11 August 1998 Helmet-mounted display targeting symbology color coding: context vs. population bias
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Abstract
The US Air Force Research Laboratory is developing color HMD technology to enhance information conveyance to the pilot. One essential component of this technology is an understanding of the best ways to use color. We describe two opposing color-coding strategies and explain how we applied them to the weapons functionality of a pre-existing, monochrome HMD symbol set. We then report fighter pilots' evaluations of the color codes after the pilots tested them while flying a realistic air-to-air scenario in a simulator. Overall, the pilots preferred the color-coded symbology to the monochrome baseline. Furthermore, and perhaps surprisingly, a 'red means shoot' color-coding strategy was preferred overwhelmingly to a 'green means go' strategy. These results, their interpretation, and our future research directions are discussed.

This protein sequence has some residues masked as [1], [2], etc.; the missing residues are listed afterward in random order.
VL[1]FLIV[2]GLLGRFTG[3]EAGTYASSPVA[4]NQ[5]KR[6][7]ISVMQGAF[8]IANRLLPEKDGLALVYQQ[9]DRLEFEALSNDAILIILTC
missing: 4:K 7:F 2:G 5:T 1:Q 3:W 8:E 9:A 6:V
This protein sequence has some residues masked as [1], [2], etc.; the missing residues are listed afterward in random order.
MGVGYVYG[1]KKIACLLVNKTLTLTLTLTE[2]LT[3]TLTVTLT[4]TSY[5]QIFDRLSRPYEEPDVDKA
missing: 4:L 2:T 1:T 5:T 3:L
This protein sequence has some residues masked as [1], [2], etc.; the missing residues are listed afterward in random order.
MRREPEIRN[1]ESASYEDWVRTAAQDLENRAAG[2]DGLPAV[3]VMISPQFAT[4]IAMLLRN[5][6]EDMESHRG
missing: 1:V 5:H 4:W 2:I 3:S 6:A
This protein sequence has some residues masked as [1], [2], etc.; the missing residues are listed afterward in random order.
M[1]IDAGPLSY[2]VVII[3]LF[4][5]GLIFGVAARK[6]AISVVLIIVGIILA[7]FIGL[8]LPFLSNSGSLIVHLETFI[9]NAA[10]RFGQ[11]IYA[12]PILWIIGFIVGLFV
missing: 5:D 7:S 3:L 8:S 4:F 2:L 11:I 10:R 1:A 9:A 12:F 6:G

© (1998) COPYRIGHT Society of Photo-Optical Instrumentation Engineers (SPIE). Downloading of the abstract is permitted for personal use only.
Eric E. Geiselman, Eric E. Geiselman, David L. Post, David L. Post, Bart J. Brickman, Bart J. Brickman, Beth Rogers-Adams, Beth Rogers-Adams, Lawrence J. Hettinger, Lawrence J. Hettinger, Michael W. Haas, Michael W. Haas, } "Helmet-mounted display targeting symbology color coding: context vs. population bias", Proc. SPIE 3362, Helmet- and Head-Mounted Displays III, (11 August 1998); doi: 10.1117/12.317432; https://doi.org/10.1117/12.317432
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